Mass. panel reviews cataract surgery adverse events, makes recommendations for prevention
A team of specialists in anesthesiology, ophthalmology and patient safety convened in response to a series of injuries to patients receiving cataract surgery has reported its findings regarding factors contributing to those and other adverse events and strategies for preventing patient harm in such procedures. In two papers published online in Anesthesia & Analgesia, investigators from the Betsy Lehman Center for Patient Safety, a Massachusetts state agency, detail adverse events associated with cataract surgery in the state over a five-year period, pinpoint factors underlying those events and make recommendations for improvements in patient safety. These papers expand on the expert panel report published by the Betsy Lehman Center in May 2016.
"No medical procedure is immune from human error, and cataract surgery – one of the safest and most commonly performed procedures in the country – offers a clear case in point," says Karen Nanji, MD, MPH, of the Massachusetts General Hospital Department of Anesthesia, Critical Care and Pain Medicine, corresponding author of both papers. "In medicine, it's virtually impossible to eliminate 100 percent of errors, since advances such as new medications and procedures bring new opportunities for errors. So it's critical to continuously evaluate and identify opportunities for improvement."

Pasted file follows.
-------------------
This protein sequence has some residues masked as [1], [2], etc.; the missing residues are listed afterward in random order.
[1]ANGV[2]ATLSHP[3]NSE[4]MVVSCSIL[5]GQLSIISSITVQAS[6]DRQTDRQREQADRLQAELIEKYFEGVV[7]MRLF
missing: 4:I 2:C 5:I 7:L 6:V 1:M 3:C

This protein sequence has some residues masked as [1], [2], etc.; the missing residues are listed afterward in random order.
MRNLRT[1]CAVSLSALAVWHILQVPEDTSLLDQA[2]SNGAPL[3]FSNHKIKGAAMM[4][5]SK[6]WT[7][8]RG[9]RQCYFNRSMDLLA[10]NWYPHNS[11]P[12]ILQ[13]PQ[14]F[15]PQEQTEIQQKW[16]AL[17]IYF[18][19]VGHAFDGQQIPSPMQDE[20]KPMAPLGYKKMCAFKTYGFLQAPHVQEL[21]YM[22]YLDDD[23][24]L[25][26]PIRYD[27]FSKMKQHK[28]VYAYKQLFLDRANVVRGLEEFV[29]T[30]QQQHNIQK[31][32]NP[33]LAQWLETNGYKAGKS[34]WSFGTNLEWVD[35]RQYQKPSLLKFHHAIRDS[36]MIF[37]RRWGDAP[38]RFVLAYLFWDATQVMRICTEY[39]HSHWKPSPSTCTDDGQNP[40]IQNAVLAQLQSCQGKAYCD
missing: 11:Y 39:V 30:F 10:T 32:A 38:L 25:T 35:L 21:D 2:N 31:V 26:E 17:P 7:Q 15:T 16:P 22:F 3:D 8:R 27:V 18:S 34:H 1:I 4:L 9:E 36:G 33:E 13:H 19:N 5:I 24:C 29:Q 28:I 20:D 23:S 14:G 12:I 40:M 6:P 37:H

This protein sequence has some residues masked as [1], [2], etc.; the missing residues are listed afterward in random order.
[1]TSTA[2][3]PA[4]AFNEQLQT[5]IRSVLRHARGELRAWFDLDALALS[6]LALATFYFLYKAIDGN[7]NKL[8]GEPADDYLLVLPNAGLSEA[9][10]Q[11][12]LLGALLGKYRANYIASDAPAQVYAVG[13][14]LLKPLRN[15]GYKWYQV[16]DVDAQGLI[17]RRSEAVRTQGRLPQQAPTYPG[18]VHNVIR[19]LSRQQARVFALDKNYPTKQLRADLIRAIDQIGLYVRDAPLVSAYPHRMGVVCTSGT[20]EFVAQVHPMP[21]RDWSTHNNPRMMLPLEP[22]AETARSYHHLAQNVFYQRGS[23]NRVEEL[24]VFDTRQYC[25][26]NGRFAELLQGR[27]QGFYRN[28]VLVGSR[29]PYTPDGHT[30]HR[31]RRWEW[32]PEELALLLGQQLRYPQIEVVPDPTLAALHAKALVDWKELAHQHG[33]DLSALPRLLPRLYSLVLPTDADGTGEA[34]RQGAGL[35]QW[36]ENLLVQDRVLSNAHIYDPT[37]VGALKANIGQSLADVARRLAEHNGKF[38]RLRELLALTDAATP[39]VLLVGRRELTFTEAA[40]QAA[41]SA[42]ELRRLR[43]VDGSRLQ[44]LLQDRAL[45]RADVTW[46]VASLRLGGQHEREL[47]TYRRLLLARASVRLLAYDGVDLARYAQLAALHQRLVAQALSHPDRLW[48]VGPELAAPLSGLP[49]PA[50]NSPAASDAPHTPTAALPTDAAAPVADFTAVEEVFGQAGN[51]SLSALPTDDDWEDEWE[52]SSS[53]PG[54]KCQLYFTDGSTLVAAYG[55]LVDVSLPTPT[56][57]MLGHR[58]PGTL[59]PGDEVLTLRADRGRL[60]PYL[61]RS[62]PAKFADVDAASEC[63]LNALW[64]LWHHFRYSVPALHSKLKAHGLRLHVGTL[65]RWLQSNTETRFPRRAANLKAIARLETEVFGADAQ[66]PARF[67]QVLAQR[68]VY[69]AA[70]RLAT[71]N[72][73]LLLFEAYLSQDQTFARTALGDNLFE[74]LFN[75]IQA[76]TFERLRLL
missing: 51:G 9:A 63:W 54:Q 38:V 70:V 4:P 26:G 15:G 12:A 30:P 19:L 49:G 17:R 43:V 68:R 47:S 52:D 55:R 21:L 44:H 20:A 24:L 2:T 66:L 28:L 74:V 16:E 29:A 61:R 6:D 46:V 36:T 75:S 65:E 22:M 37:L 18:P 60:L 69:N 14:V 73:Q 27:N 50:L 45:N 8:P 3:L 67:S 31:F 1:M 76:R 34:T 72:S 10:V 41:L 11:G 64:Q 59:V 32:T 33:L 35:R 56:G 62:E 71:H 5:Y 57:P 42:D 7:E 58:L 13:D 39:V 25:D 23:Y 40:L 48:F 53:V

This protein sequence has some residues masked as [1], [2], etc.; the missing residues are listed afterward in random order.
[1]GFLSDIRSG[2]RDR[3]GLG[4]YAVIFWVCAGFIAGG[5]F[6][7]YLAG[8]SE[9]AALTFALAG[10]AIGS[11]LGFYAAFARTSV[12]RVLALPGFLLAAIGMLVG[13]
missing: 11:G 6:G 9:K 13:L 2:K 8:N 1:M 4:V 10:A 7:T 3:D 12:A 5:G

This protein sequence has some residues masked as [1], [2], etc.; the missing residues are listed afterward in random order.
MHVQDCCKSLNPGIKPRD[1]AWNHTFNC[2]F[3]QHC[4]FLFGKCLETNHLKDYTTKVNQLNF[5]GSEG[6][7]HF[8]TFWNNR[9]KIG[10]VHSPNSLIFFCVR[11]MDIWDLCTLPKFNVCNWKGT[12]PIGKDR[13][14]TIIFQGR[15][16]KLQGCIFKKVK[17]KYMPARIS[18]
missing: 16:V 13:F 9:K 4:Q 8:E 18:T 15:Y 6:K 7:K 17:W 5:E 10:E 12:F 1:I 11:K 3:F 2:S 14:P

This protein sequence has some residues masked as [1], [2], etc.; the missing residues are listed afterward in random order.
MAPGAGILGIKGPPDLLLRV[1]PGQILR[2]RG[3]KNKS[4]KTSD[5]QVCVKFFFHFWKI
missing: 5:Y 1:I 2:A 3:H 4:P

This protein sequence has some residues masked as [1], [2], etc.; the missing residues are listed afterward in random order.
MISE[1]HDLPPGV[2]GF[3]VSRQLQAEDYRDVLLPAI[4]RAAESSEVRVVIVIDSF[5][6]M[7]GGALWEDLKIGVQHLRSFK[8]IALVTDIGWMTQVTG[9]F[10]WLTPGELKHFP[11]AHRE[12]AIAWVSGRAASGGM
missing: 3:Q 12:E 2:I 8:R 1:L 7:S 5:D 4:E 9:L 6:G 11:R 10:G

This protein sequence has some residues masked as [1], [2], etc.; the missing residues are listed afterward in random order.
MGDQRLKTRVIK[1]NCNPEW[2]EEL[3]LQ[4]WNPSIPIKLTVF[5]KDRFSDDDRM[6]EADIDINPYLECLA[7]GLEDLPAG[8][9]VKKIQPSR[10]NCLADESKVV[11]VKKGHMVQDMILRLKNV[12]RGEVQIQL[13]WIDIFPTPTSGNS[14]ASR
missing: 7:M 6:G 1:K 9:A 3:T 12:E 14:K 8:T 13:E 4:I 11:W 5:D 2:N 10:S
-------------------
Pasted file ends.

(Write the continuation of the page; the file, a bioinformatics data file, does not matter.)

The impetus for the panel's formation was an increase in the number of cataract-surgery-related adverse events reported to the state in 2014. Among those affected were five cataract surgery patients treated on the same day in one facility, several of whom suffered permanent vision loss in the eye that had been operated on. All five patients had received eye blocks – an anesthetic procedure in which medication is injected into the area around the eye to block pain and prevent motion of the eye – from the same anesthesiologist, who was not a regular staff member at the center; and it appeared that the injections had penetrated the patients' eyeballs.